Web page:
The OSCE Representative on Freedom of the Media, Harlem Désir, has today written to the UK government to express his concerns about the impacts of the Counter-Terrorism and Border Security Bill on media freedom, which Index on Censorship and others have criticised.
Désir recognises the importance of countering terrorism, but says that legislation should not undermine the work of journalists or impact freedom of expression.
He draws attention to Clause 2 of the bill, which would criminalise the publication of images or video clips of an item of clothing or an article in such a way as to arouse reasonable suspicion that the person is a member or supporter of a terrorist organisation. He recommends that the government adopt more narrow definitions to ensure that journalistic work does not fall within the scope of this provision.
Désir expresses reservations regarding Clause 3 which would criminalise viewing or accessing online content likely to be useful for terrorism, noting that the clause could criminalise searches for journalistic purposes or other research.
The Representative also conveyed his concerns regarding the expansion of border control powers, emphasising the need to protect confidential journalistic sources.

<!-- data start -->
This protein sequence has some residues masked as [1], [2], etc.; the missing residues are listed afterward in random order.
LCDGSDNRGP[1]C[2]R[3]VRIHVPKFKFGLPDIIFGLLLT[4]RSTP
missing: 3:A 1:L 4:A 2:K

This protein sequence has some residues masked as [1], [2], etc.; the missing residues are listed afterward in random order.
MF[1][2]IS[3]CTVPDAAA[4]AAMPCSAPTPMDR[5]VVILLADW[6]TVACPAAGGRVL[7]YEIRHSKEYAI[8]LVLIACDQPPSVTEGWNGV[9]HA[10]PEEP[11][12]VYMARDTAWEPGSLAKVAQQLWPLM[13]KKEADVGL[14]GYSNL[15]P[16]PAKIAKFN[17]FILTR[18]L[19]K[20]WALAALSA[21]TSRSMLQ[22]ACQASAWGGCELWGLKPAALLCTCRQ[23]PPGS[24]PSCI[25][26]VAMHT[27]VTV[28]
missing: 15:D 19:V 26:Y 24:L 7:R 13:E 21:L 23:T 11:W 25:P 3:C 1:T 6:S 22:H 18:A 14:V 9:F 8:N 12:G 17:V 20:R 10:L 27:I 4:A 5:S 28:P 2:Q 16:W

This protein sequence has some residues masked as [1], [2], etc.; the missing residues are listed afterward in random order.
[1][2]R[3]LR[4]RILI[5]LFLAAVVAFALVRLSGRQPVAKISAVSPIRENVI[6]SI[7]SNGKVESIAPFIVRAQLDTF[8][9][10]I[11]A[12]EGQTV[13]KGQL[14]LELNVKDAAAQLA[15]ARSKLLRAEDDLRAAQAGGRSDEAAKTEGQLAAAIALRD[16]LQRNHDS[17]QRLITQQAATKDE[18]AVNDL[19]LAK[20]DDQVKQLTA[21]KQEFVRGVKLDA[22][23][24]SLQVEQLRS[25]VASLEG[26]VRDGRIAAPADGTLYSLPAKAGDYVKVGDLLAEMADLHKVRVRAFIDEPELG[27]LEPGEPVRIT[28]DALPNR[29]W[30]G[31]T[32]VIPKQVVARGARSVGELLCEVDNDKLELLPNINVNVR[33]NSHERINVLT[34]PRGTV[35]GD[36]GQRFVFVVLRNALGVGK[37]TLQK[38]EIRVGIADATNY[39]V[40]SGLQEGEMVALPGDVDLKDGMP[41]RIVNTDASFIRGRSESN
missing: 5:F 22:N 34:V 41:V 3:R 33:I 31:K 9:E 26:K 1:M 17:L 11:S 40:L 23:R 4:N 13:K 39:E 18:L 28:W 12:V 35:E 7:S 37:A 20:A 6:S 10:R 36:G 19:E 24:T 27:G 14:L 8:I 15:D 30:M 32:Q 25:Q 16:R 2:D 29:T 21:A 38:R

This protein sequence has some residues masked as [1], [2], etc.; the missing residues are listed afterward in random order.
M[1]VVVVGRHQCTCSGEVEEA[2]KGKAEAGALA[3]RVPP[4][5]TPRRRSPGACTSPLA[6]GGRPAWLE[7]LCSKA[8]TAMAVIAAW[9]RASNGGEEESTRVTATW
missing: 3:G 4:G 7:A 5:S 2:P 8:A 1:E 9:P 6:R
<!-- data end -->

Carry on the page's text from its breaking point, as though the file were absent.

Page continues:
Joy Hyvarinen, head of advocacy, said “Index shares the concerns that the OSCE Representative on Freedom of the Media has raised with the UK government regarding the impacts of the Counter-Terrorism and Border Security Bill. We welcome his intervention, which shows how seriously these developments are viewed internationally.”
Désir’s intervention follows a report by United Nations special rapporteur Professor Fionnuala Ní Aoláin who expressed concerns about several parts of the bill and emphasised that it should be brought in line with the UK’s obligations under international human rights law.
Index on Censorship made a submission to the committee scrutinising the bill in the House of Commons earlier this year calling for changes.